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Spending By RBI Exceeds $41 Bn: Report

The report on India's Foreign Exchange reserves by Barclays indicates that while the recent increase in gold import duties and export and export taxes on petroleum products are marginally beneficial, they will not have a substantial impact on India's current account deficit

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RBI

The Reserve Bank of India (RBI) has approximately spent more than USD 41 billion of its reserves, since February 2022, to defend rupees. Due to those factors, as well as the increase in crude prices, the reserves-which would normally cover over a year's worth of imports-will now cover less than 10 months.

The report on India's Foreign Exchange reserves by Barclays indicates that while the recent increase in gold import duties and export and export taxes on petroleum products are marginally beneficial, they will not have a substantial impact on India's current account deficit. 

Barclay's in its report stated that since February, it is estimated the RBI has used more than USD 41 billion of its reserves and further details are likely to emerge in the near future regarding both spot and forward markets.  

In the past few days, the currency has been under intense pressure due to the fast depletion of reserves. For the first time in over 34 months, import cover has declined back to single digits. 

As of  24 June, foreign exchange reserves were USD 593 billion, a gain of USD 2.7 billion over the last week.

According to Barclay's, the RBI will try to regain lost reserves when the flow cycle turns, lowering the chance of the rupee strengthening. In the past, the RBI has followed a similar strategy. In their analysis, foreign reserves protect the economy from financial crises, like the current global financial crisis, which is why the RBI accumulates reserves. The rupee has generally remained stable during the Covid crisis, the report stated.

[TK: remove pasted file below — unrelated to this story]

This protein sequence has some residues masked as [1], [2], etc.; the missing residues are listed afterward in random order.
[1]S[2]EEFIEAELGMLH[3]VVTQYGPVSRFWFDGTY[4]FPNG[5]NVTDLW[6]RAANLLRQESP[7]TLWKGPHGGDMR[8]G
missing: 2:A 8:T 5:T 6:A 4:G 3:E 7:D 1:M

Based on Barclay's report, the RBI's intervention is needed because imported inflation is a significant issue, and strengthening the rupee is a better alternative than reducing demand with rate hikes. 

Additionally, the rupee is not exorbitant when measured against the real effective exchange rate (REER), which is calculated by comparing the rupee dollar movement with that of other currencies.

The third factor, inflation, does not pose such a threat in India as it does in the West. There are relatively fewer concerns about prices in India than in advanced economies, where inflation is high. 

RBI deputy governor, Michael Patra noted that inflation in India has already peaked, and prices are falling faster than global prices, the report stated.